Weekend Catch-Up: How Did Donald Trump Lose $916 Million?

For indispensable reporting on the coronavirus crisis, the election, and more, subscribe to the Mother Jones Daily newsletter.


Surprisingly, I had some real-life stuff to attend to this weekend, which means I’ve only just caught up on the latest Trump meltdown. I might as well share it with you, since maybe a few other people need to catch up too.

On Saturday, the New York Times published copies of the first page of Donald Trump’s 1995 state tax returns from New York, New Jersey, and Connecticut. They show that Trump declared a net operating loss that year of $916 million—about $1.5 billion in today’s dollars. Questions abounded:

  • Where did the tax returns come from? They were sent to the Times anonymously, so no one knows. But rumors swirled around Marla Maples, Trump’s second wife, who might have gotten them as part of her divorce proceedings in 1999.
  • Did Trump really lose that much money in a single year? It seems all but impossible. Among millionaires who declared losses in 1995, the average amount was $614 thousand.
  • It seems likely, then, that Trump’s gargantuan loss was basically an accounting fiction of some kind. John Hempton, an Australian hedge fund manager and former expert on tax avoidance for the Australian Treasury, has a theory that Trump may have “parked” the debt from his bankruptcies with a dummy party offshore, where it was never collected but never officially forgiven. This would allow him to declare $916 million in losses even though he never truly lost anything.
  • What was the point of all this? Most likely, the Times speculates, it was used as a tax loss carry forward, which allowed Trump to declare zero income—and thus pay zero taxes—for as long as 18 years.

So how did Team Trump respond to this? Notably, nobody denied anything. Rudy Giuliani declared that Trump was an “absolute genius.” Chris Christie also applauded Trump’s genius, and remarked improbably that this was a “very good story” for Trump. Trump himself said nothing except that he had paid lots of other kinds of taxes, and that yes, he is a genius:

Needless to say, Trump knows nothing about tax law at all. He has accountants and tax advisors who do all this stuff for him. Nonetheless, the main message from Trumpville is that Donald Trump is a genius.

Elsewhere, reaction was a wee bit more restrained. It turns out that lots of people think that billionaires probably ought to pay income tax. All of us little people have to, after all.

So what’s next? Well, when the New York Times was asked if they have any more of Trump’s tax returns, they answered “No comment.” That might mean there’s more to come. Next Sunday’s debate should be fun, shouldn’t it?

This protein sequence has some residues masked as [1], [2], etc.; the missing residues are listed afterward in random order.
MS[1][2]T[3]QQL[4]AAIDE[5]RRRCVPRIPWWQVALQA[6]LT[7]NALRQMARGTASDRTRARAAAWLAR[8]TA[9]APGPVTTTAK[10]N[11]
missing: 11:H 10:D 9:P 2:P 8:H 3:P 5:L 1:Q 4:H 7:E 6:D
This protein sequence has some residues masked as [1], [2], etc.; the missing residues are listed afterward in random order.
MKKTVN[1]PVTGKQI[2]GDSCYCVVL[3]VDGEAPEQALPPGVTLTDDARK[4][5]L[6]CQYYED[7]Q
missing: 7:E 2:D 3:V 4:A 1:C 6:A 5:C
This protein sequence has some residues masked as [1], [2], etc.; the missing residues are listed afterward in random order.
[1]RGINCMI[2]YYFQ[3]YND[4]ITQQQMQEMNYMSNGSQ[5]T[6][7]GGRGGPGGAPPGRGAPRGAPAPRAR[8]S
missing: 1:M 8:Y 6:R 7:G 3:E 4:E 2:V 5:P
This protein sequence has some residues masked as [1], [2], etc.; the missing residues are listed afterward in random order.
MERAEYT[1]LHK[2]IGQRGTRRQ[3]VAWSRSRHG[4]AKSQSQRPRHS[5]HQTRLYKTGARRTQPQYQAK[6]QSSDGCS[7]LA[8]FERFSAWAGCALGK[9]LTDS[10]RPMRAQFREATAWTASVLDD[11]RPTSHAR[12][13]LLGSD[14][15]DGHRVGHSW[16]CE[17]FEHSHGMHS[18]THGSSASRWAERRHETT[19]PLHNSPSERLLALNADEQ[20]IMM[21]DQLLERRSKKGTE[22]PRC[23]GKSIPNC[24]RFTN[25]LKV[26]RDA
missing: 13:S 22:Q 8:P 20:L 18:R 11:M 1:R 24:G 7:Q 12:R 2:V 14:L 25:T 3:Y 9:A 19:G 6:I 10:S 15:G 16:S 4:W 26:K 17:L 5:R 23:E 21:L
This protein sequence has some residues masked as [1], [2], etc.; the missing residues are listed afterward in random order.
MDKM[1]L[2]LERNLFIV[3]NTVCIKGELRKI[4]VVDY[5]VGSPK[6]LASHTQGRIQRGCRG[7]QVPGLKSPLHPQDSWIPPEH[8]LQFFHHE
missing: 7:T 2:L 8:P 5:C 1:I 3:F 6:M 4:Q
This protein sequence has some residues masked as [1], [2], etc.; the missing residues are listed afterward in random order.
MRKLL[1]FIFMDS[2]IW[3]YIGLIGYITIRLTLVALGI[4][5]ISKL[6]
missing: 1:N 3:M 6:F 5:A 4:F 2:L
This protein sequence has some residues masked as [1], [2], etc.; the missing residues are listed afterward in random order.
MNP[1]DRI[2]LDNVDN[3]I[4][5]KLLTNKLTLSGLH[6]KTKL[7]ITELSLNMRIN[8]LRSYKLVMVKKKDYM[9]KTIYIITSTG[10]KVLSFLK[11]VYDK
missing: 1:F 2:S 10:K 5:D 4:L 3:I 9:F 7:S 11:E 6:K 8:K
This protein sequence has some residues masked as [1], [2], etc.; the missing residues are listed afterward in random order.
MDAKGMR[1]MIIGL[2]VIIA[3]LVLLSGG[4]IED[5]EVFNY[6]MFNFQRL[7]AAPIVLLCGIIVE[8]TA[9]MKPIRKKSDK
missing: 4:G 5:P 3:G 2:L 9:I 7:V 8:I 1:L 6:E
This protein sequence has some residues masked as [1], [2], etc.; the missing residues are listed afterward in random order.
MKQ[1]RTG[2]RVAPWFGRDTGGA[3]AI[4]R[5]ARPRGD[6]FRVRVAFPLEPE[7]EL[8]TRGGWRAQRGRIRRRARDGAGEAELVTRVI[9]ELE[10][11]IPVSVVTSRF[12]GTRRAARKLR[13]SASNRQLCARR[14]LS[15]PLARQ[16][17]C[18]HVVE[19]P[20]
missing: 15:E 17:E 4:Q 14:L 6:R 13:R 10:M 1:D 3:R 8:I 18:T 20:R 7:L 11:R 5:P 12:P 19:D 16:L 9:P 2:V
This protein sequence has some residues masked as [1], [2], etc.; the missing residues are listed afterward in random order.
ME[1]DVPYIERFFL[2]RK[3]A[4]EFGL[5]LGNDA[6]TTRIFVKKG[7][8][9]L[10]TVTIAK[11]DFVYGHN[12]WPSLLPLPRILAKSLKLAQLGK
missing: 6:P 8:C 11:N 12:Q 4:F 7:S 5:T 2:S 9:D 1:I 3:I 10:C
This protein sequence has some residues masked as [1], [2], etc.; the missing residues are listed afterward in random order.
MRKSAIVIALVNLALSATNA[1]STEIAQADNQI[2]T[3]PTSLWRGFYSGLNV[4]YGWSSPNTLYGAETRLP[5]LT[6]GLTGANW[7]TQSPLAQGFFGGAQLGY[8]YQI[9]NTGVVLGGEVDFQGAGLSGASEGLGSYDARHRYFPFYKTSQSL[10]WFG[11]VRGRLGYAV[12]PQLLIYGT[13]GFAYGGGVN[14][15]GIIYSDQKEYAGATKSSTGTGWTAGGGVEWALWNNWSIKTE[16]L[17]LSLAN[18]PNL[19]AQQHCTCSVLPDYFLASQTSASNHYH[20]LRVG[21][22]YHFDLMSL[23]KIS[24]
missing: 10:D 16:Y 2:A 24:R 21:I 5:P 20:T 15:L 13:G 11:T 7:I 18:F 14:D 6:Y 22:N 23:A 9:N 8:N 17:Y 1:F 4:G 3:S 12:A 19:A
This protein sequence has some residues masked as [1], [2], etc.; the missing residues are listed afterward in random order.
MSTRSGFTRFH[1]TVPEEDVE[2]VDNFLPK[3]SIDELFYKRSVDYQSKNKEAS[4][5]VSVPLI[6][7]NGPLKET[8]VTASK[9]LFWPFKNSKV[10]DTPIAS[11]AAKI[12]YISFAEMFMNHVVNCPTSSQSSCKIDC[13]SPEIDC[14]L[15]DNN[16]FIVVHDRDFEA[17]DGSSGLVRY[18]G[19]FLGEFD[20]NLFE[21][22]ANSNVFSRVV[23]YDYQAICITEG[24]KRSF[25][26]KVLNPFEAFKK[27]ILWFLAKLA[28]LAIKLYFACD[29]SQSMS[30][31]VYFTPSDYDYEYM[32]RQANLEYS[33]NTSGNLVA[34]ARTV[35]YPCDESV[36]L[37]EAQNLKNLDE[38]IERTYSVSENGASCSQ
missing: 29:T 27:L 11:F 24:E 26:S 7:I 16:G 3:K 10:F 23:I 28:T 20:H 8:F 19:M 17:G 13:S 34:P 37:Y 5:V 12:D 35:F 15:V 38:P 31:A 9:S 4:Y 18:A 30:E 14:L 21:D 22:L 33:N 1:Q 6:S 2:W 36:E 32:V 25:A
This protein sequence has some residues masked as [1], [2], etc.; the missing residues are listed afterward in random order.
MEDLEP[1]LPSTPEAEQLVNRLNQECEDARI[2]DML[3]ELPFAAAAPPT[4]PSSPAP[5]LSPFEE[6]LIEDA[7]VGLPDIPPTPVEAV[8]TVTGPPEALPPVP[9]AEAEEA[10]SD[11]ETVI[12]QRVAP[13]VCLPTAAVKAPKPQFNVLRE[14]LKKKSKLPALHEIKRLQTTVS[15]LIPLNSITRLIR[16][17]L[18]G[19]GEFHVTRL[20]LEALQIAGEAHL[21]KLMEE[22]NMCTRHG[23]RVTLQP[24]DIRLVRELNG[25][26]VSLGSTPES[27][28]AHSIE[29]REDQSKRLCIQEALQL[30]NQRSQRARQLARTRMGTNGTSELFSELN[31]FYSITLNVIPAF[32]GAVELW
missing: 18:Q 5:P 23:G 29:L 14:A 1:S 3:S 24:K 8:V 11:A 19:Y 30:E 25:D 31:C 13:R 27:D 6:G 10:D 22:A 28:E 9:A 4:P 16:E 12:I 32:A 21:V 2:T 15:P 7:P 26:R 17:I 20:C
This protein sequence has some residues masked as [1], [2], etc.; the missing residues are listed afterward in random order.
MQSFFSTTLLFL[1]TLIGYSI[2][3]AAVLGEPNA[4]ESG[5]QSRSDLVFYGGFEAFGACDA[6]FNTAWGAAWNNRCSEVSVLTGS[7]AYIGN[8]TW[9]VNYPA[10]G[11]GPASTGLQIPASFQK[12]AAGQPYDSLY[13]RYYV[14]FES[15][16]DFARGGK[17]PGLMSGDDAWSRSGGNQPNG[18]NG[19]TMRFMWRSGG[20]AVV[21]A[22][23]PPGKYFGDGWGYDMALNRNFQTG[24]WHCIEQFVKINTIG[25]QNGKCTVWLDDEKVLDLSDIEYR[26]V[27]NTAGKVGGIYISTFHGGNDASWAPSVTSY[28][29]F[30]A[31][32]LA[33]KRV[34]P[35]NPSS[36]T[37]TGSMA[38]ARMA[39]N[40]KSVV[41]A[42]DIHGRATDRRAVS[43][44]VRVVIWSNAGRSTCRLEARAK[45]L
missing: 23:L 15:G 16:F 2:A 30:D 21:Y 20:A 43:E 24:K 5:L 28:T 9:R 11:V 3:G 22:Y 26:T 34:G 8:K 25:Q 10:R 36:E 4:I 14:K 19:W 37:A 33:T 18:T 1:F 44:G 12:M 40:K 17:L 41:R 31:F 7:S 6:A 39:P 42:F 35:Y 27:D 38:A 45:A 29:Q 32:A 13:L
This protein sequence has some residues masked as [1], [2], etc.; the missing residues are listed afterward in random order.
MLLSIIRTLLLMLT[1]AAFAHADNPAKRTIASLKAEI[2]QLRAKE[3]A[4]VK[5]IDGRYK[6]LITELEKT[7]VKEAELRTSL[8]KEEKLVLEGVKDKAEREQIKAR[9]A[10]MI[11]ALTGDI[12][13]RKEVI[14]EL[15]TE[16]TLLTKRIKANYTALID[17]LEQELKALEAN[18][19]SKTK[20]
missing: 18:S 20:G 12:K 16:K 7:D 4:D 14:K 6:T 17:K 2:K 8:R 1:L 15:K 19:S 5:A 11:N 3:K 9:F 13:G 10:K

POSTSCRIPT: Team Trump is trying to bury this story by directing all their attention to Bill Clinton’s sexual escapades; suggesting that maybe Hillary has cheated on Bill; and blathering about Hillary being mean to the women who accused Bill of misdeeds in the 90s. It’s not working. Nobody really cares much about this stuff anymore, and even the small interest that remains was wiped out by the tax story.

DOES IT FEEL LIKE POLITICS IS AT A BREAKING POINT?

Headshot of Editor in Chief of Mother Jones, Clara Jeffery

It sure feels that way to me, and here at Mother Jones, we’ve been thinking a lot about what journalism needs to do differently, and how we can have the biggest impact.

We kept coming back to one word: corruption. Democracy and the rule of law being undermined by those with wealth and power for their own gain. So we're launching an ambitious Mother Jones Corruption Project to do deep, time-intensive reporting on systemic corruption, and asking the MoJo community to help crowdfund it.

We aim to hire, build a team, and give them the time and space needed to understand how we got here and how we might get out. We want to dig into the forces and decisions that have allowed massive conflicts of interest, influence peddling, and win-at-all-costs politics to flourish.

It's unlike anything we've done, and we have seed funding to get started, but we're looking to raise $500,000 from readers by July when we'll be making key budgeting decisions—and the more resources we have by then, the deeper we can dig. If our plan sounds good to you, please help kickstart it with a tax-deductible donation today.

Thanks for reading—whether or not you can pitch in today, or ever, I'm glad you're with us.

Signed by Clara Jeffery

Clara Jeffery, Editor-in-Chief

We Recommend

Latest